Home > Press > NC Biotechnology Center Funds Center of Innovation in Medical Technologies
The North Carolina Biotechnology Center has awarded a $100,000 grant to a consortium coordinated by NCBIO for Phase I planning for a Center of Innovation (COI) in Advanced Medical Technologies.
NC Biotechnology Center Funds Center of Innovation in Medical Technologies
RESEARCH TRIANGLE PARK, NC | Posted on January 8th, 2008
Universities and regional economic development entities across the state submitted the grant application through NCBIO late last year to fund establishment of an organizational structure and business plan for the new focus on North Carolina's advanced medical technologies sector.
If the resulting plan is completed and approved by the Biotechnology Center within a year, the COI would receive a four-year, $2.5 million Phase 2 grant to begin supporting commercialization of new products and recruitment and expansion of companies developing advanced medical technologies. Terms of the grant require that the COI be self-supporting within five years.
The Biotechnology Center, backed by funding from the General Assembly, started the COI program last year. It's designed to establish research and commercial hubs for products and processes deemed especially well suited to creating biotechnology-related jobs while reflecting the state's regional diversity.
A group of Piedmont Triad institutions received a similar grant from the Biotechnology Center in November to establish the first Center of Innovation, focusing on the emerging field of nanobiotechnology.
The COIs are not envisioned as research campuses. Though each is likely to have a small office to coordinate COI activities among participants, related laboratories and factories are to come from existing infrastructure across the state.
"Each COI demonstrates the exciting possibilities that can come from creative collaborations," said Ken Tindall, senior vice president, Science and Business Development at the Biotechnology Center. "They're the keys opening doors to new business sectors that will provide meaningful job opportunities across North Carolina."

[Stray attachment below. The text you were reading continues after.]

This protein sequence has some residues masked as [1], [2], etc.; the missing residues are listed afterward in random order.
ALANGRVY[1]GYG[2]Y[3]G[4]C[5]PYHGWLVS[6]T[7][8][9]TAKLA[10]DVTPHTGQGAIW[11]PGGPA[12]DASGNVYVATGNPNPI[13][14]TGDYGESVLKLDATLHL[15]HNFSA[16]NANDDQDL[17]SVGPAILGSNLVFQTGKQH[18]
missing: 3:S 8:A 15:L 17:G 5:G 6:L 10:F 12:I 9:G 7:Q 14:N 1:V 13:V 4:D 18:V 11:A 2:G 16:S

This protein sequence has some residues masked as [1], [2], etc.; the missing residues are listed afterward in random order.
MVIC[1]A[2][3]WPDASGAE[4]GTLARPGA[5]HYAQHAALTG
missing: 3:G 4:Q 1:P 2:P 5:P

NCBIO's partners in the project include the Charlotte Research Institute, the Duke University Department of Biomedical Engineering, the East Carolina Brody School of Medicine, the Joint School of Biomedical Engineering at North Carolina State University and the University of North Carolina at Chapel Hill, the Joint School of Nanoscience and Nanoengineering at the University of North Carolina at Greensboro and North Carolina Agricultural and Technical State University, and the Wake Forest University Institute for Regenerative Medicine. Technology transfer offices at the partnering academic institutions, as well as representatives of the state's regional economic development partnerships in Charlotte, the Piedmont Triad, the Research Triangle and Eastern North Carolina will also participate in the planning process.
A study published by the Biotechnology Center with support from NCBIO last year concluded that North Carolina is home to a growing medical device industry. It recommended that the State seek to capitalize on the economic potential of the sector by supporting the convergence of the classical device industry with complimentary technologies such as biotechnology, information technology, regenerative medicine and nanotechnology.
"NCBIO believes that this proposed Center of Innovation will allow North Carolina to leverage its existing strengths in biotechnology, nanotechnology, information technology and regenerative medicine to propel it to a national leadership position in the advanced medical technologies industry," said NCBIO president Sam Taylor. "With these assets, there is no reason that North Carolina should not achieve the same international prominence in medical technologies that it has attained in biotechnology."
Taylor said NCBIO expects to hire a project coordinator for the planning process.
About North Carolina Biotechnology Center
The Biotechnology Center is a private, non-profit corporation supported by the N.C. General Assembly. Its mission is to provide long-term economic and societal benefits to North Carolina by supporting biotechnology research, business and education statewide.
NCBIO is North Carolina’s state-level affiliate of the national Biotechnology Industry Organization. Together the groups advocate federal, state and local public policies to promote economic development, jobs and improved quality of life through the bioscience industry.
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